THE heavy metal band Iron Maiden has paid out a six-figure sum to a North-East musician over claims they copied his lyrics.

Songwriter Brian Quinn claimed some of the lyrics in the band’s trademark Hallowed Be Thy Name were similar to a song he wrote. He has received £100,000 in an out-of-court settlement following a legal battle.

The copyright action claim was launched by concert promoter Barry McKay who formerly managed Lindisfarne, on behalf of his friend.

It was claimed Iron Maiden founder Steve Harris lifted both the words and lyrics of Life’s Shadow, a song penned by Mr Quinn, who grew up in Whitley Bay, in 1969. It was also claimed the Life’s Shadow music appeared on the band’s 12th album, in a song titled The Nomad.

Life’s Shadow, written by Mr Quinn and fellow musician Bob Barton, from Newcastle,was released as part of an LP by a band called Beckett in the 1970s.

Iron Maiden said they had previously reached an agreement with Mr Barton over the song, who they believed to be the author of the lyrics in question. Under the terms of the settlement, Iron Maiden are free to use any part of Mr Quinn and Mr Barton’s song Life’s Shadow within their hit record. Iron Maiden still hold full rights over Hallowed Be Thy Name and The Nomad.

The agreement confirms that Mr Quinn, who now lives in Vancouver, Canada, and Mr Barton are joint owners of Life’s Shadow. Iron Maiden also agreed to pay £285,000 legal fees for Mr Quinn and Mr McKay alongside their own fees.

A spokesperson for Iron Maiden said: “We do not believe that Brian Quinn was the one who wrote these six lines in question over 40 years ago as was claimed by Barry McKay.

“However, due to escalating legal fees and the potential huge costs of a court case it was pragmatic to reluctantly settle this action with McKay for £100,000, a fraction of what he brought the action for.”

In a rebuttal Mr McKay said: "Taking lyrics and music from the Barton/Quinn song Life’s Shadow has definitely ended up costing Harris and Dave Murray £900,000 in combined damages and costs, paid to Barton and to Quinn and to their respective lawyers.

"That should be a lesson for them. Next time, and there is going to be another claim, they need to be more reasonable and fair. I find it sickening to have to take very wealthy musicians to court for plagiarizing the musical works of musicians who are not at all wealthy and who cannot afford to take on the might of Iron Maiden.”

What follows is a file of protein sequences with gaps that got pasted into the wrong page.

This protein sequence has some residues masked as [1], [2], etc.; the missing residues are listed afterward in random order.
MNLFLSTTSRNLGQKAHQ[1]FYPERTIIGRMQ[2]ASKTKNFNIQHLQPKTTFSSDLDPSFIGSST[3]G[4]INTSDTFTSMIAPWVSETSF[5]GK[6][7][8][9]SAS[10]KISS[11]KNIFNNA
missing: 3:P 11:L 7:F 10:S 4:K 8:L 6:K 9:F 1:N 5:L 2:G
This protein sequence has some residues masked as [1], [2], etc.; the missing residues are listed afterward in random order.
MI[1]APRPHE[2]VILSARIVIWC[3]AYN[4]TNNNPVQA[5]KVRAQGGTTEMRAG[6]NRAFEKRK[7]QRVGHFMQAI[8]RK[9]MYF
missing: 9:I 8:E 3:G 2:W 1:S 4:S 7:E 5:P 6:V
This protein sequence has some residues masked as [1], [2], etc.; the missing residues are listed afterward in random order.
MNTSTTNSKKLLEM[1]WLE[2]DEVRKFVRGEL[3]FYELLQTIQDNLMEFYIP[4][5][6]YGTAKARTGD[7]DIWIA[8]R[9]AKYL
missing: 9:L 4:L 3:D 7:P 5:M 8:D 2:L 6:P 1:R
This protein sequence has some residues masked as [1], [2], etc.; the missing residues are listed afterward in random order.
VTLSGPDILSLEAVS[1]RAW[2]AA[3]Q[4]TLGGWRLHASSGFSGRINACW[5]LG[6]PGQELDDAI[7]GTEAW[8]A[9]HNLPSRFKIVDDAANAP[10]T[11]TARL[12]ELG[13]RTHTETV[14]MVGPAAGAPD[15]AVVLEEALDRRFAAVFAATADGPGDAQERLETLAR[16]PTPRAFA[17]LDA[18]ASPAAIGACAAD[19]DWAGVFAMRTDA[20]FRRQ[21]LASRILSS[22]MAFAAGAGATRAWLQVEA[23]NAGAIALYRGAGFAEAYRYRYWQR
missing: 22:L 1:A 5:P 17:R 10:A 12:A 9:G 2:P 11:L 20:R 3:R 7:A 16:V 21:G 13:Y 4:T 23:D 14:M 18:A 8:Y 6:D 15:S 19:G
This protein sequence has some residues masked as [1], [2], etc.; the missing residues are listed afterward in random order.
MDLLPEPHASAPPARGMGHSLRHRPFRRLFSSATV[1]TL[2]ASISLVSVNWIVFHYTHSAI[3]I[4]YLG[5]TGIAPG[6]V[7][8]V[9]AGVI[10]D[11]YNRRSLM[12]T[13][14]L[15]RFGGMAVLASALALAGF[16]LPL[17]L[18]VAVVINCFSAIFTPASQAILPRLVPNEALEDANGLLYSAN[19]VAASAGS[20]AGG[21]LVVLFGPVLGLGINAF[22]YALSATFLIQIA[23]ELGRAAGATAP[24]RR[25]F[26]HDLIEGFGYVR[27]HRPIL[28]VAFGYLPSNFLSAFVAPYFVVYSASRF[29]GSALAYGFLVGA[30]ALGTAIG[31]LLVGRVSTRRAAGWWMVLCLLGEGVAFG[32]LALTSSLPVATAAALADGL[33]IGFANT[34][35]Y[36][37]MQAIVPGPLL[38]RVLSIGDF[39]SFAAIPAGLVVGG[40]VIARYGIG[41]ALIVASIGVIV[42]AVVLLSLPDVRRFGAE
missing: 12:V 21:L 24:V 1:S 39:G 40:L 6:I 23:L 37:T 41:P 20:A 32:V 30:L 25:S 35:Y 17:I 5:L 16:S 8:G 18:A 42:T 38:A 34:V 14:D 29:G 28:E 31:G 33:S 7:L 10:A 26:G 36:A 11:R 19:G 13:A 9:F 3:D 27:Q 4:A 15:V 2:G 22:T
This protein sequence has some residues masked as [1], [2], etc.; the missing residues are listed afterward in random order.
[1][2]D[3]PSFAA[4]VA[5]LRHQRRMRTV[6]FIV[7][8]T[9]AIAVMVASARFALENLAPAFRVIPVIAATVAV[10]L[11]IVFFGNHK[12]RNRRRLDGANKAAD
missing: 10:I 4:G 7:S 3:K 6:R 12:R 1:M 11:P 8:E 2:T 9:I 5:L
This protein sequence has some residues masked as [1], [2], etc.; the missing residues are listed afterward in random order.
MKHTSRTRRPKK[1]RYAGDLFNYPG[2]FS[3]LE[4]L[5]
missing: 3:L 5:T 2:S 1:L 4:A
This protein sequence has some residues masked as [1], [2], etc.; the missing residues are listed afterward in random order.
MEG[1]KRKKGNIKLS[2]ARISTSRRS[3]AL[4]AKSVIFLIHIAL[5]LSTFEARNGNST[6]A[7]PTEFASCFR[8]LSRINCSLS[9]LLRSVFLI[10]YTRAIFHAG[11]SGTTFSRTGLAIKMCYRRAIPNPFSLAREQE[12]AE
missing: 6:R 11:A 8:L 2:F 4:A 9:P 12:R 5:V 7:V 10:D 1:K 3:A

He added: “If Andy Taylor and Rod Smallwood (managers of Harris/Murray/Iron Maiden) had provided accurate earnings figures for the two Maiden songs that infringed the “Life’s Shadow” copyright at the very start of the claim (which they did not) and then offered Brian Quinn a fair settlement of around £250,000, Steve Harris and Dave Murray could have saved themselves around £600,000 in legal costs.

"Instead they wanted a fight and so they got one. Had they not settled, I would have taken this case to trial when Steve Harris and Dave Murray would have been cross-examined under oath in the witness box before a judge.”

"The last time I was in court for a music case, when a record production/management company sued me, after I had been asked to assist one of their recording artistes to break out of a contract with them, their case collapsed after they were exposed for lying under oath. The Defence papers serves by Harris and Murray contained unsatisfactory statements, which they would have been questioned on in court had this case not settled.”

“Brian Quinn did not settle for “a fraction” of his claim. Our claim form lodged with the High Court stated that we were claiming a minimum figure of £200,000. Instead Harris/Murray instructed expensive lawyers (Simkins and a QC) to fight Brian Quinn who went on to cost them £300,000, as well as having to pay for every penny of my legal costs with Eversheds Sutherland, which were £285,000. On top of that, their plagiarism of “Life’s Shadow” had already £220,000 in damages and costs when they secretly settled with the other co-writer of “Life’s Shadow” Bob Barton.”

“To call me a “serial litigant” is sour grapes. Harris and Murray and their managers appear to me to be bad losers.

"However, I am now representing three other songwriters who also allege that Steve Harris and Dave Murray have also profiteered from lyrics that they wrote. If that makes me a “serial litigant” so be it. Musicians who have their intellectual property exploited by others who did not write or compose it are entitled to professional assistance.”